Immunoprecipitation of GSLs and signal transducers
Association of GSLs (Gb3, Gb5, MSGb5 or GM2) with signal transducers, FAK and cSrc, was analysed by immunoprecipitation. When cell cultures reached 70% confluence they were treated for the indicated times with ET-18-OMe and then lysed as described in the Western blotting section. Lysates containing 800 μg of protein, were mixed with 50 μl of packed Protein G–Sepharose beads (Amersham Biosciences) and placed on a rotator for 30 min at 4 °C, to preclear non-specific-binding proteins from the lysate. After centrifugation at approx. 70 g, the supernatant was collected and 2 μl of relevant Ab was added to the sample, which was then rotated at 4 °C overnight. After incubation Protein G–Sepharose beads were added, rotated at 4 °C for 2 h and centrifuged to collect the beads. The beads were then washed twice with lysis buffer and collected by centrifugation. SDS/PAGE sample buffer (100 μl) was added to the immunoprecipitates and then heated to 95 °C for 5 min. The immunoprecipitates were subjected to SDS/PAGE (7.5% gels), transferred electrophoretically on to PVDF membranes, incubated with relevant Abs and analysed and imaged as described in the Western blotting section.
Cells were suspended in trypsin/EDTA and stained using indirect immunofluorescence. Briefly, cells were incubated on a rotator at 4 °C for 1 h with IgG3 Ab against MSGb5, washed three times with CMF-HBSS (calcium- and magnesium-free Hanks balanced salt solution) and fixed with 3% (w/v) paraformaldehyde in CMF-HBSS for 20 min. Fixed cells were washed three times with CMF-HBSS and incubated with FITC-labelled anti-mouse secondary Ab. Stained cells were mounted with a drop of Glycergel mounting medium (Dako) containing 1% (w/v) 1,4-diazabicyclo[2.2.2]octane (fluorescence stabilizer). Fluorescence was observed using an Olympus IX51 microscope with an attached Olympus U-CMAD3 camera.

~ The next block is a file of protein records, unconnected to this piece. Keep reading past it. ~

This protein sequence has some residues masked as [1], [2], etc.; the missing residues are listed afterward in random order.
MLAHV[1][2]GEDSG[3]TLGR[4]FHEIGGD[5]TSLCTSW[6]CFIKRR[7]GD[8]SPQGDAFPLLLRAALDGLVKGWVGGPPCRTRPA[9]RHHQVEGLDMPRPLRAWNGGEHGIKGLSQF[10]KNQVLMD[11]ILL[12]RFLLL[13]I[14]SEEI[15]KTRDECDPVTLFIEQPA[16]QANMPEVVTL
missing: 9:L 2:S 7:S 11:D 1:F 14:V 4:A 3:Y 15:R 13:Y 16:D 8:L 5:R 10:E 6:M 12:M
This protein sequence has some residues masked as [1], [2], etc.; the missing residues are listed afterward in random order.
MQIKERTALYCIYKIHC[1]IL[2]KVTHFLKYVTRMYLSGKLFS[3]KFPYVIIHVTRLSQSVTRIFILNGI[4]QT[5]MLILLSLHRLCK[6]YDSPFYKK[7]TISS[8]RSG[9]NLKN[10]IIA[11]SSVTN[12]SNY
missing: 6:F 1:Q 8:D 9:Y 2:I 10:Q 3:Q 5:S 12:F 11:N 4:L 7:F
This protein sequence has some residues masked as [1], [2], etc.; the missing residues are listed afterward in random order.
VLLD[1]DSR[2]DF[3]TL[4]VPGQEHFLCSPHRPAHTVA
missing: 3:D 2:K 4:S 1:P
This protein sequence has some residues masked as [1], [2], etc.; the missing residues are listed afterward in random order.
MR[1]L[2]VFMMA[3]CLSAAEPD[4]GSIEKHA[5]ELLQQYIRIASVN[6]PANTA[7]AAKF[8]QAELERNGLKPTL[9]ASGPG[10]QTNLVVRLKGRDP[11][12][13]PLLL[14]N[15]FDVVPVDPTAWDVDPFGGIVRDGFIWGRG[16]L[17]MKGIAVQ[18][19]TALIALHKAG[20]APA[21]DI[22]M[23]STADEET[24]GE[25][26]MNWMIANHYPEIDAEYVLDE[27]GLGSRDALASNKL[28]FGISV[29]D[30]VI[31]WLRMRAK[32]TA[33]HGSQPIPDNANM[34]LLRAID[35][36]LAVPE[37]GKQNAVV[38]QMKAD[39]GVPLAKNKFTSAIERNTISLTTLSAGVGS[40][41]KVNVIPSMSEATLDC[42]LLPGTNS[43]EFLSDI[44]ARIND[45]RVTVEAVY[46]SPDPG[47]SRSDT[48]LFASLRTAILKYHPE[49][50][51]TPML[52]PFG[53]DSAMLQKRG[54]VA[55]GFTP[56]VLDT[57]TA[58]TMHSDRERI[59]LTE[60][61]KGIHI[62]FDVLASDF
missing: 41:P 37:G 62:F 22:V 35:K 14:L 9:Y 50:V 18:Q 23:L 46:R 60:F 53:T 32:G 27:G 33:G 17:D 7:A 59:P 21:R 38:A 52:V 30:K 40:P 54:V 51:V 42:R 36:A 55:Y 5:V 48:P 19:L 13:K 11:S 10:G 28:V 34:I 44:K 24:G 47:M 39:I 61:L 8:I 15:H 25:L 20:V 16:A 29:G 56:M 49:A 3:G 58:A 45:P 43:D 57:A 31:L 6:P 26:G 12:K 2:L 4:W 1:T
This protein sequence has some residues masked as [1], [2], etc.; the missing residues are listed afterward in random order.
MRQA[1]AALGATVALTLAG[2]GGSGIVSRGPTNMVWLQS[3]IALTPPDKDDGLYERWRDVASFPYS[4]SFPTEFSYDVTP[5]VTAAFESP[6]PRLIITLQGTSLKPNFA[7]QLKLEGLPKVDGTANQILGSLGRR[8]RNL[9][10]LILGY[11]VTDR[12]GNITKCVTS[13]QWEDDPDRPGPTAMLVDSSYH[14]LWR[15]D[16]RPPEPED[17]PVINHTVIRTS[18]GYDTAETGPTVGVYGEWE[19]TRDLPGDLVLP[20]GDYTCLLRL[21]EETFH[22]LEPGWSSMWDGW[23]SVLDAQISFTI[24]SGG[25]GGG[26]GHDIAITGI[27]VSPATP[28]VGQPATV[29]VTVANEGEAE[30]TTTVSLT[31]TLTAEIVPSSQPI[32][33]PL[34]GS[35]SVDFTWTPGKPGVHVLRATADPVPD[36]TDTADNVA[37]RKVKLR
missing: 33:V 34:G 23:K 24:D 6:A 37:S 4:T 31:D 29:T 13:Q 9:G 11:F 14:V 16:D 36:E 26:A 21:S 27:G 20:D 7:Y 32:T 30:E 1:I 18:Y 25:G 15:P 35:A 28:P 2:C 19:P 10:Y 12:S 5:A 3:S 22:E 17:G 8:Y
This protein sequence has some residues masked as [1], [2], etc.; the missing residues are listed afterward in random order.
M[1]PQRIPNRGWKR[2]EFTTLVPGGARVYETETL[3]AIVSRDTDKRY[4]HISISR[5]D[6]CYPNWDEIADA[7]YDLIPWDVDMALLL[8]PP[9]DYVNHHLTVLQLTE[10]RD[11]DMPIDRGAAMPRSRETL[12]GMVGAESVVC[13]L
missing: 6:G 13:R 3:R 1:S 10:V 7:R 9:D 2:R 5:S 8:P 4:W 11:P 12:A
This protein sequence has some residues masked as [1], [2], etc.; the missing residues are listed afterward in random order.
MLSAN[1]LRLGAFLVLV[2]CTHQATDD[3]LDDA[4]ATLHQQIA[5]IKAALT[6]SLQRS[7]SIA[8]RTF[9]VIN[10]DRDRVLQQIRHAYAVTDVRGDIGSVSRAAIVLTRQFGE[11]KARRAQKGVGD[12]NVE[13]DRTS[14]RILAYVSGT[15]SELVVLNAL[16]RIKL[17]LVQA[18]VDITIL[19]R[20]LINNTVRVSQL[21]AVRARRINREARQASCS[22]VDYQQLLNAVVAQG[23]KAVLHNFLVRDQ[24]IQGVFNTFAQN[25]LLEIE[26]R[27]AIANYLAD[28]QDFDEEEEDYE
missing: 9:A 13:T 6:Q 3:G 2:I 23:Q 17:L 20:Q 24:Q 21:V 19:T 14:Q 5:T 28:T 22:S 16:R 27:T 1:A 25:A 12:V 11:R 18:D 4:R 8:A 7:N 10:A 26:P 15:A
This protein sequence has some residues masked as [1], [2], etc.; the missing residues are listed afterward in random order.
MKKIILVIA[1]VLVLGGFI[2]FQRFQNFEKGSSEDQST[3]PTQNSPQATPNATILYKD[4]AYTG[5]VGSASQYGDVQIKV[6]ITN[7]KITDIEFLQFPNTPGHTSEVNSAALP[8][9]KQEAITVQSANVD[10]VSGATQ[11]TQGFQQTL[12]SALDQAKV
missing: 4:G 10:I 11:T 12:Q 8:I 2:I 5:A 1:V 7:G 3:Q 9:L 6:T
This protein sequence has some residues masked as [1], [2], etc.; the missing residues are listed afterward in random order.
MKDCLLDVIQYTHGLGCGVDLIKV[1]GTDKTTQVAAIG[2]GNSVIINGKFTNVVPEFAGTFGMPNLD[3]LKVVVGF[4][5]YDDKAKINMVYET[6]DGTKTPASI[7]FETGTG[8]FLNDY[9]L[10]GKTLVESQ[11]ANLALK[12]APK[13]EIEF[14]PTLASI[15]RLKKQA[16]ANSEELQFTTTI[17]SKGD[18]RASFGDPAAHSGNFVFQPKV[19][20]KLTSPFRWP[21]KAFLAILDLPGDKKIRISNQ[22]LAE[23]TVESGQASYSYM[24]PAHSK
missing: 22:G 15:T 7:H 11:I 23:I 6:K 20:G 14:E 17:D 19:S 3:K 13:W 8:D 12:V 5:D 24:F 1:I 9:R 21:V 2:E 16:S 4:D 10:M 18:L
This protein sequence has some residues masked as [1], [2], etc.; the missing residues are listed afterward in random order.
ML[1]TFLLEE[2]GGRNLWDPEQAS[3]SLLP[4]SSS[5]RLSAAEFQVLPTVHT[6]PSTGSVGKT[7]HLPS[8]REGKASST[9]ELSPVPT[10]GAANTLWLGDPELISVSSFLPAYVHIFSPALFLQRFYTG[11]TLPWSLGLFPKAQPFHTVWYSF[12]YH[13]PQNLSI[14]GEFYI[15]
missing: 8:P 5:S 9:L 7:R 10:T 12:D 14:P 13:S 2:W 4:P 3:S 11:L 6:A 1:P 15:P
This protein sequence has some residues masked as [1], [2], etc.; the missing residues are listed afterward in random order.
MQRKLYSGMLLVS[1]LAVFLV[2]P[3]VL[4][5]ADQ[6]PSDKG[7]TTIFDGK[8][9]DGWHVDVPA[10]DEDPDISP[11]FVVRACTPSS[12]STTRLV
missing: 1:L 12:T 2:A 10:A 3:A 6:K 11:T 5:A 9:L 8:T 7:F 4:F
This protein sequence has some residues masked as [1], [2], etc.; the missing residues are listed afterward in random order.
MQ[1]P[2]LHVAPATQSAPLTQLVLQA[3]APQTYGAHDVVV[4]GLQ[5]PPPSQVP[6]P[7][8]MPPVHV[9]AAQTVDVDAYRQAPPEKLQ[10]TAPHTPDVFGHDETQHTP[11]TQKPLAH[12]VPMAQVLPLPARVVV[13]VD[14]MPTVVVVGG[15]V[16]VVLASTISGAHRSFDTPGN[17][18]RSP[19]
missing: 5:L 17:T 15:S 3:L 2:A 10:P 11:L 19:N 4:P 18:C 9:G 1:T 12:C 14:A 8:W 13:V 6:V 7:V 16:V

Cells were grown on 12-mm-diameter glass coverslips placed in the wells of a 24-well plate. The glass coverslips with cells attached were removed, washed three times with ice-cold PBS and fixed with 3% (w/v) paraformaldehyde in PBS. Fixed cells were washed three times with PBS, incubated with Abs against MSGb5, Gb3, Gb5 or GM2 and mounted as described above. Confocal laser scanning was with a Leica DM IRBE fluorescence microscope and a Leica TCS NT confocal unit.
In-gel gelatinase assay
Gelatin zymography was performed as described . Subconfluent cells were treated with ET-18-OMe and PP1 in DMEM/Ham's F12 medium for 0, 1, 2, 4, 6, 8, 12 and 18 h at 37 °C. The medium was collected, clarified by centrifugation, resolved in non-reducing gels containing 2 mg/ml gelatin and processed for activity by observing zones of gelatin degradation.
All treatments were performed at least three times. The Student's t-test (95%) was used for statistical evaluation. Levels were quantified using Scion Image statistical software.
Invasiveness of MCF-7/AZ but not of MCF-7/6 cells
The two human breast cancer cell variants, MCF-7/AZ and MCF-7/6, are non-invasive into a collagen type I gel-layer (Figure 1). ET-18-OMe treatment, however, increased the invasiveness of MCF-7/AZ cells, while the same treatment had no effect on MCF-7/6 cells (consistent with previous observations ). Pre-treatment with PP1 blocked the enhanced invasiveness of MCF-7/AZ cells (Figure 1).
Invasiveness of MCF-7/AZ and MCF-7/6 cells
Expression levels of activated cSrc, FAK and ERK in invasive MCF-7/AZ cells compared with non-invasive MCF-7/6 cells